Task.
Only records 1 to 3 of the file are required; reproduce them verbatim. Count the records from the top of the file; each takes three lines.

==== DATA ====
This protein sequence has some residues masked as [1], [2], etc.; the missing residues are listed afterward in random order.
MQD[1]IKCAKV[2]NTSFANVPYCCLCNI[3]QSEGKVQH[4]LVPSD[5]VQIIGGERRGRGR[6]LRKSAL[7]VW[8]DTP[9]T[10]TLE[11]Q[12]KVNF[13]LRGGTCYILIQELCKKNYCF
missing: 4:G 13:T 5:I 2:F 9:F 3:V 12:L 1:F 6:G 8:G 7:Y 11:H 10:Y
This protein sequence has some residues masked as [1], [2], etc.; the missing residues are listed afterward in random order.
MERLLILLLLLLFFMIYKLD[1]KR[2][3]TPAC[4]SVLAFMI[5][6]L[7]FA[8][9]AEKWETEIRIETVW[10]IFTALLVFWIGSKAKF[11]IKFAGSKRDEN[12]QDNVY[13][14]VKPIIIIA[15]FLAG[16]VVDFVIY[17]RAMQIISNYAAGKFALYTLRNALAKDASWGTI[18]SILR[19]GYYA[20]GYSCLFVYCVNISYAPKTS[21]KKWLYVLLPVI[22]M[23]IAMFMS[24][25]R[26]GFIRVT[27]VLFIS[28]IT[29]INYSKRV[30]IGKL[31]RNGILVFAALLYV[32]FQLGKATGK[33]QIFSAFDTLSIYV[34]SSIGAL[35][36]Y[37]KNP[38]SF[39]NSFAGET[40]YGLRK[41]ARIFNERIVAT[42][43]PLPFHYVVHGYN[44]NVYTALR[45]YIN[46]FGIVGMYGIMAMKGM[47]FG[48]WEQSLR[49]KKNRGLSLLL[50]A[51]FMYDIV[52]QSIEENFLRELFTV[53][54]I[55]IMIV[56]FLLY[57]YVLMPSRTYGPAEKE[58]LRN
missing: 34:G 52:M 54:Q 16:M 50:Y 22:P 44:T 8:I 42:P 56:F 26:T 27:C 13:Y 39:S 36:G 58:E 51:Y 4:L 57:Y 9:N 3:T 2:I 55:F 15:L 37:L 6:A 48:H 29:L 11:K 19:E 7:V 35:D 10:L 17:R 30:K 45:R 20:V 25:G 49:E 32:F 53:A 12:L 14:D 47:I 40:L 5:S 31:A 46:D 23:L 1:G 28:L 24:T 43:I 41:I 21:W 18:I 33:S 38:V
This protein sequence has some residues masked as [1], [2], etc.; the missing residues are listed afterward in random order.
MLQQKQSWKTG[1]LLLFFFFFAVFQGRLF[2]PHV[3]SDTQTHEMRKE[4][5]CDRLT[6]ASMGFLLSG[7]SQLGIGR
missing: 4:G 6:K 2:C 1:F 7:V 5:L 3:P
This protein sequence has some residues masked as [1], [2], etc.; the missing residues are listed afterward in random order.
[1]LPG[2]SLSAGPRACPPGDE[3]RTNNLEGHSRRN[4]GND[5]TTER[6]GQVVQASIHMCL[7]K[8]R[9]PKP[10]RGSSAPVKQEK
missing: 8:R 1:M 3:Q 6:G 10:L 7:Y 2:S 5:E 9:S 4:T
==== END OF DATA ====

This protein sequence has some residues masked as [1], [2], etc.; the missing residues are listed afterward in random order.
MQD[1]IKCAKV[2]NTSFANVPYCCLCNI[3]QSEGKVQH[4]LVPSD[5]VQIIGGERRGRGR[6]LRKSAL[7]VW[8]DTP[9]T[10]TLE[11]Q[12]KVNF[13]LRGGTCYILIQELCKKNYCF
missing: 4:G 13:T 5:I 2:F 9:F 3:V 12:L 1:F 6:G 8:G 7:Y 11:H 10:Y
This protein sequence has some residues masked as [1], [2], etc.; the missing residues are listed afterward in random order.
MERLLILLLLLLFFMIYKLD[1]KR[2][3]TPAC[4]SVLAFMI[5][6]L[7]FA[8][9]AEKWETEIRIETVW[10]IFTALLVFWIGSKAKF[11]IKFAGSKRDEN[12]QDNVY[13][14]VKPIIIIA[15]FLAG[16]VVDFVIY[17]RAMQIISNYAAGKFALYTLRNALAKDASWGTI[18]SILR[19]GYYA[20]GYSCLFVYCVNISYAPKTS[21]KKWLYVLLPVI[22]M[23]IAMFMS[24][25]R[26]GFIRVT[27]VLFIS[28]IT[29]INYSKRV[30]IGKL[31]RNGILVFAALLYV[32]FQLGKATGK[33]QIFSAFDTLSIYV[34]SSIGAL[35][36]Y[37]KNP[38]SF[39]NSFAGET[40]YGLRK[41]ARIFNERIVAT[42][43]PLPFHYVVHGYN[44]NVYTALR[45]YIN[46]FGIVGMYGIMAMKGM[47]FG[48]WEQSLR[49]KKNRGLSLLL[50]A[51]FMYDIV[52]QSIEENFLRELFTV[53][54]I[55]IMIV[56]FLLY[57]YVLMPSRTYGPAEKE[58]LRN
missing: 34:G 52:M 54:Q 16:M 50:Y 22:P 44:T 8:I 42:P 56:F 26:T 27:C 13:Y 39:S 36:G 58:E 51:Y 4:L 57:Y 9:N 3:T 2:I 55:F 15:L 37:L 6:A 48:H 29:L 11:K 19:E 7:V 35:D 10:L 17:R 30:K 45:R 20:V 25:G 49:E 32:F 53:A 12:L 14:D 47:I 40:L 5:S 31:A 46:D 23:L 1:G 28:L 24:T 43:I 41:I 21:W 18:I 33:S 38:V
This protein sequence has some residues masked as [1], [2], etc.; the missing residues are listed afterward in random order.
MLQQKQSWKTG[1]LLLFFFFFAVFQGRLF[2]PHV[3]SDTQTHEMRKE[4][5]CDRLT[6]ASMGFLLSG[7]SQLGIGR
missing: 4:G 6:K 2:C 1:F 7:V 5:L 3:P